Australians lost $340 million to scammers in 2017, a $40 million increase on the year before, the Australian Competition and Consumer Commission (ACCC) said on Monday.
More than 200,000 scam reports were submitted to the ACCC, Australian Cybercrime Online Reporting Network (ACORN), and other federal and state government agencies in 2017, according to the ACCC’s ninth annual Targeting scams report, which was released today.
The ACCC’s Scamwatch received 5,432 reports from businesses last year with $4.6 million in losses. The typical business scam was delivered by email (in 60 per cent of cases) and money was sent by bank transfer 85 per cent of the time rather than through remittance services or cryptocurrencies, which are common in other scams, the ACCC said.
The top three scam categories last year were phishing, identity theft and false billing. There were 26,386 phishing reports last year in total, resulting in $810,000 in losses and 15,703 reports of identity theft, causing more than $1 million in losses. Phishing and identity theft were the most prevalent phone-based scams with 20,220 reports but investment phone scams results in highest losses of $17 million.
Investment scams topped the losses at $64 million, an increase of more than eight per cent, while dating and romance scams caused the second greatest losses at $42 million.
People in NSW lost the most money at $28 million, followed by Victorians ($23 million) and Queenslanders ($14.2 million).
ACCC deputy chair Delia Rickard, noted that scammers have been using social media to contact and deceive their victims and in the past few years, reports indicated that scammers are using aggressive techniques over the phone and online.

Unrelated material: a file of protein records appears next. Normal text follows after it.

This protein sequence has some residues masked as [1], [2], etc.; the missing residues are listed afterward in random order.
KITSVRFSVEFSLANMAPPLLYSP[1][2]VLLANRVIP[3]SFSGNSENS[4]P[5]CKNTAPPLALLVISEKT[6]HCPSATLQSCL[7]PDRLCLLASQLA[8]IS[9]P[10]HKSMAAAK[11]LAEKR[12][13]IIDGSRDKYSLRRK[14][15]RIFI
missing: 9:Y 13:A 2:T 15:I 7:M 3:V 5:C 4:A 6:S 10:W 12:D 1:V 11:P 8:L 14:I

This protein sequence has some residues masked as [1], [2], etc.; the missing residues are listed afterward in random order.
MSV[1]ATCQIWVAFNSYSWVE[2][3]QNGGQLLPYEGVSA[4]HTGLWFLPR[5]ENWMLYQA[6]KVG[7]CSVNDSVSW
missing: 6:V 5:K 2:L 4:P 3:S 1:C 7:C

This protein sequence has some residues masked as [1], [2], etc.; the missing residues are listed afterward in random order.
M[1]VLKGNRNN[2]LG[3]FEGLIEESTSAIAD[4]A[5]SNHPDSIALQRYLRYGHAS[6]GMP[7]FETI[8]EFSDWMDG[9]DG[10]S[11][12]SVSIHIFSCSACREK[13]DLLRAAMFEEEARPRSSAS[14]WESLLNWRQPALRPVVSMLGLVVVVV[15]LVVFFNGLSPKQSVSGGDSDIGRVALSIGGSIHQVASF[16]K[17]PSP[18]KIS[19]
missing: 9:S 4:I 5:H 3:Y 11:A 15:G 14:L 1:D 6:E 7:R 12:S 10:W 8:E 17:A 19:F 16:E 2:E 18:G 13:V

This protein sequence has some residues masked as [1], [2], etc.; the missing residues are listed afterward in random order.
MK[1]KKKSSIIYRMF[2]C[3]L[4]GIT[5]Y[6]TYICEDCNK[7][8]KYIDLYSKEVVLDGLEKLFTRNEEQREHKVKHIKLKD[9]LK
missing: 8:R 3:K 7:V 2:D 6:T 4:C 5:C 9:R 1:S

“It’s very worrying that Australians are losing such extraordinary amounts to scammers. Based on just the reports provided to the ACCC, victims are losing an average of $6500. In some cases, people have lost more than $1 million,” Rickard said.
Scamwatch received almost 33,000 reports of threat-based impersonation scams in 2017. More than $4.7 million was reported lost and more than 2800 people gave their personal information to scammers.
Rickard said scammers will impersonate the Australian Taxation Office and threaten people with immediate arrest unless they pay an outstanding bill.
“They pretend to be from Telstra to try and hack into your computer or from Centrelink promising extra payments in return for a fee,” he said.
“Scammers scare us or butter us up with promises of cash because they know it clouds our judgement. People get so worried about being arrested they don’t question if the person threatening them is genuine.”
“If you’re being threatened, take a deep breath, and ask yourself if the call makes sense. The ATO will never threaten you with immediate arrest; Telstra will never need to access your computer to ‘fix’ a problem; and Centrelink will never require a fee to pay money it owes you. Finally, none of these organisations will ask you to pay using iTunes gift cards,” he said.
This week is Scams Awareness Week and this year, Scamwatch is asking people to 'Stop and check: is this for real?' when they are contacted by scammers who are pretending to be from well-known government organisations or businesses.
Follow Byron Connolly on Twitter: @ByronConnolly